You might think you are teaching square roots, especially if you are a junior high math teacher, and not a grade 2 social studies teacher.
But you would be wrong.
You only think you’re teaching square roots.
What we actually need to teach, in all subjects and grades, is how to solve problems.
We don’t need to waste time teaching square roots anymore
Computers are way better than we could ever be at the first two levels of Bloom’s Taxonomy (remembering and understanding, i.e. knowing how to get a square root). When square roots eventually appear in a student’s problem, they can do a quick search, and watch a world-class expert explain the concept.
Instead, use that time to teach students how to solve problems
Solving problems (a.k.a. “project-based learning”) is really hard, and people are bad at it. We are very good at doing what someone tells us, but not very good at coming up with ideas on our own.
An illustrative example, told by Dr. Derek Cabrera: LEGO is still in business because they switched from selling all-purpose kits, where you can build anything you want, to selling predetermined sets that give you step-by-step instructions. Your model is either right or wrong, and we crave that confirmation.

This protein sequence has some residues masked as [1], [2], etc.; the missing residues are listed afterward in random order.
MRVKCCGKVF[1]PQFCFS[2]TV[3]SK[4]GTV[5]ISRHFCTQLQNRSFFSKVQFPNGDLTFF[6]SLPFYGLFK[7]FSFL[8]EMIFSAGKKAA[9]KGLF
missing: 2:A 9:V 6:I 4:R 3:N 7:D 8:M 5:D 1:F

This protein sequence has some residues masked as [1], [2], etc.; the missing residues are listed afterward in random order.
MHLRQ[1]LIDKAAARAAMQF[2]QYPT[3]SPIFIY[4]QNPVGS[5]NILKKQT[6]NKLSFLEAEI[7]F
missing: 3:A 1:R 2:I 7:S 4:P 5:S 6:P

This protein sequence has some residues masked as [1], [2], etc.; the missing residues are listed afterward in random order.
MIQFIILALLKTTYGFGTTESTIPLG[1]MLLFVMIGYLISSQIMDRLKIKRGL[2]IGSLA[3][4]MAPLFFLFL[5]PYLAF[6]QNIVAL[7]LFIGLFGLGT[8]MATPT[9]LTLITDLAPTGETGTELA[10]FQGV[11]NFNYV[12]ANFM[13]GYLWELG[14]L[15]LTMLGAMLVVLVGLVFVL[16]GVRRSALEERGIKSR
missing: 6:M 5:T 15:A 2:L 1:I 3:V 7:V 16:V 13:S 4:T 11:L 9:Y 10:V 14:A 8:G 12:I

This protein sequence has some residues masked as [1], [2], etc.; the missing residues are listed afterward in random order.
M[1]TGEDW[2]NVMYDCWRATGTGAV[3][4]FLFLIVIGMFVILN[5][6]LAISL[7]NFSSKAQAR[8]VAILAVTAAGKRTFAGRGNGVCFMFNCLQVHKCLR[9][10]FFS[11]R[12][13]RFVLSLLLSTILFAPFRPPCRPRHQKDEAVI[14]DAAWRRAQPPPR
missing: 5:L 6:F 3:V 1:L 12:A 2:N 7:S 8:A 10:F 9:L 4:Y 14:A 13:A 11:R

Projects, on the other hand, require a lot of “not knowing”, delayed gratification, and courage. Those are tough skills, and they are also the future.
Here are the core project skills:
- finding an interesting problem to solve
- thinking about the problem
- coming up with a solution
- testing the solution
- debugging the solution
Which set of skills should we be spending the most time on?
1. pressing the √ button on your calculator, or
2. finding, brainstorming, making, testing, debugging, and shipping
Which set might actually engage students, and build their self-confidence and ownership?
Which set do you currently spend the most time on?
But project-based learning is too hard! See next post.